Carlow Brewing Company is among the cider producers who have called on the finance minister to include a measure to cut excise duties by fifty percent for craft cider producers in this year’s budget.
Irish craft brewers currently benefit from a special reduction in excise duty and Drinks Ireland | Cider, the representative group of Irish cider producers, says the reduction should be extended to producers of craft cider.
The call comes as Seamus O’Hara, founder and CEO of Carlow Brewing Company, which produces a range of Falling Apple and Craigies cider brands, has just been re-elected for a second term as president of Drinks Ireland | Cider .
“We are asking that the excise exemption program, which currently benefits microbreweries, is simply extended to producers of artisanal cider. There are at least a dozen craft cider producers scattered across Ireland, including ours in Bagenalstown, who would benefit greatly from this reduction.
“Ireland already has the third highest rate of excise duty on cider in the EU and this reduction in excise duty for artisanal cider producers will allow more investment in the sector with the aim of replicating the expansion that the craft beer industry has known for the past 15 years, ”says Seamus O’Hara.
The 2022 budget is expected to be announced next Tuesday and #Carlow Brewing Company is among cider producers calling on the finance minister to cut excise duties by 50% for craft cider producers in this year’s budget … https://t.co/GYmNUIlror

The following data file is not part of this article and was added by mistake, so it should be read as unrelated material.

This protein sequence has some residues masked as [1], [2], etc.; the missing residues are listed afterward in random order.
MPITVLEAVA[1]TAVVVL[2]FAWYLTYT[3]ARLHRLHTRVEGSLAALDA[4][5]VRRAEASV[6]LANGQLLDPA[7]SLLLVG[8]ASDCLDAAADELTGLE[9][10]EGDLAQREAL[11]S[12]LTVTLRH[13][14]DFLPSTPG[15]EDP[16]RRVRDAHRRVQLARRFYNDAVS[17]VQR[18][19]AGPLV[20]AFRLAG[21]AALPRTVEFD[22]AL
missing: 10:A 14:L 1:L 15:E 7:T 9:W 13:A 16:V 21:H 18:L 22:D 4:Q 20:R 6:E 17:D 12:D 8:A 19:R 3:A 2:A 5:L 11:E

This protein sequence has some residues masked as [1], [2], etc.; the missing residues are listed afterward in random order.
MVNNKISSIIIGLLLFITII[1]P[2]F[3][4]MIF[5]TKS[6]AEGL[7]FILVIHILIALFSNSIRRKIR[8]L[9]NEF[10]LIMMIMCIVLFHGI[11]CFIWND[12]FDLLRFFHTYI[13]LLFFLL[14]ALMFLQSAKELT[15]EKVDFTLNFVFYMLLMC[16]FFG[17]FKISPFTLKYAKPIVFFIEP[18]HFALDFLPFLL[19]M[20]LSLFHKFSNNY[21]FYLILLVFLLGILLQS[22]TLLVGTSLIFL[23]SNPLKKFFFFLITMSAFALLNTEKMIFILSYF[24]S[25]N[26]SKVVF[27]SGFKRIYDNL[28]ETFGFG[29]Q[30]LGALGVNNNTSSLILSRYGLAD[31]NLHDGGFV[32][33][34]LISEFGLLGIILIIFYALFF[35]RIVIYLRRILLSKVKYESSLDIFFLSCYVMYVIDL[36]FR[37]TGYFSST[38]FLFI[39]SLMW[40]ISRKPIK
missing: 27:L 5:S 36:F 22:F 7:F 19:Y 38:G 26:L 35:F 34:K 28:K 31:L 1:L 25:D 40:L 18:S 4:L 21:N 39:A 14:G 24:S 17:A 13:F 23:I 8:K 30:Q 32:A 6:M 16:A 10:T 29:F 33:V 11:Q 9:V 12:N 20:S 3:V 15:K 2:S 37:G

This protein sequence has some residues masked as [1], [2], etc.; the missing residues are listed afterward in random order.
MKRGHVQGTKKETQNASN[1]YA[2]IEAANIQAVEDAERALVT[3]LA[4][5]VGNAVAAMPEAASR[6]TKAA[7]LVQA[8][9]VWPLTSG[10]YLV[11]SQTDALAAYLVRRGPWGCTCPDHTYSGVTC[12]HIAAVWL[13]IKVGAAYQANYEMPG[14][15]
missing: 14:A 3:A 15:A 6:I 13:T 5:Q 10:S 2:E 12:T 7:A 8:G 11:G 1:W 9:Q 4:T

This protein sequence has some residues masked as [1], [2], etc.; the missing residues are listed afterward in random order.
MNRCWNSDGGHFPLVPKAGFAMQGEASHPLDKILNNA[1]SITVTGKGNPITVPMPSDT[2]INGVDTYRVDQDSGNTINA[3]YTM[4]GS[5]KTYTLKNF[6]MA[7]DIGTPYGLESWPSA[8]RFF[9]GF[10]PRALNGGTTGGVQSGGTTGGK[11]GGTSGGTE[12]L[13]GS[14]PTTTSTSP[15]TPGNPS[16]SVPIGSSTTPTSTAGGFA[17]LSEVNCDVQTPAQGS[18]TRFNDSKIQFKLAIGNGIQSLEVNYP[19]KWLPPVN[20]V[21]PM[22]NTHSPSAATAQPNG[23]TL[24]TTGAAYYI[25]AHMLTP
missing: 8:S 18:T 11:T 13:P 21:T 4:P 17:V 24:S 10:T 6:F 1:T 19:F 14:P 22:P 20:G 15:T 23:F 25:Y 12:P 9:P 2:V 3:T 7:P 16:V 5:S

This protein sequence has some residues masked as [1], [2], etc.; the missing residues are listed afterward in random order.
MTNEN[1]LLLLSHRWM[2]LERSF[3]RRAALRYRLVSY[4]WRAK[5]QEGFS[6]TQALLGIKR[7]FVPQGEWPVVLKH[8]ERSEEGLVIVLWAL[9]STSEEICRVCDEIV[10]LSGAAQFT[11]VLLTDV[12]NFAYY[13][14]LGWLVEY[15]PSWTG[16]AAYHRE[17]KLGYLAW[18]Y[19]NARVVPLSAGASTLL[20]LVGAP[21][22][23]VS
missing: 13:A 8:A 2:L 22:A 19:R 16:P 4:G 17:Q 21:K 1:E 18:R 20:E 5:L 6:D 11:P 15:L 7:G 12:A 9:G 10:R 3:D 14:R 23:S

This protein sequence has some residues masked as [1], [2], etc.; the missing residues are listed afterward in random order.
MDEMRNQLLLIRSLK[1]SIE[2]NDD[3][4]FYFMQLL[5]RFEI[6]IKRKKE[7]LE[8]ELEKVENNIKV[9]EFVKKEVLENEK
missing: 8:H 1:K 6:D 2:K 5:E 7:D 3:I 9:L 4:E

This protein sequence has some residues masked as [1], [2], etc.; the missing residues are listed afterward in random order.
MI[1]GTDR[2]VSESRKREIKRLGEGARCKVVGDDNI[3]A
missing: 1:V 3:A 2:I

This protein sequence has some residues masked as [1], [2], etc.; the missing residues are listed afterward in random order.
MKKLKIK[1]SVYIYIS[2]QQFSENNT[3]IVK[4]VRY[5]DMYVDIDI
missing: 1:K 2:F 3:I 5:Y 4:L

– KCLR 96FM (@ kclr96fm)
October 6, 2021
The past 18 months have been difficult for the cider industry as a whole. The various phased closures of hospitality venues in Ireland have increased cider purchases in the retail sector, but this was not enough to make up for the loss of cider sales in pubs, restaurants and hotels .
Typically, around 45% of cider purchases were made in stores, with 55% in non-commerce. However, in 2020, only 16% of cider was sold commercially, with 84% of sales in non-commerce, illustrating the massive change in buying habits.
The impact of Covid on cider, which relies heavily on convenience stores, has caused its alcoholic beverages market share to drop from 7.4% in 2019 to 6.9% in 2020.
Jonathan McDade, Cider Manager at Drinks Ireland said:
“The Irish cider industry has had a difficult 18 months and any help from the government would be welcome. The excise duty exemption program for Irish craft brewers has seen the number of brick-and-mortar breweries grow from 8 to 75 in the space of a decade.
Extending this program to artisanal cider producers could lead to further growth in the sector, foster more innovation and potentially offer more choices to consumers. “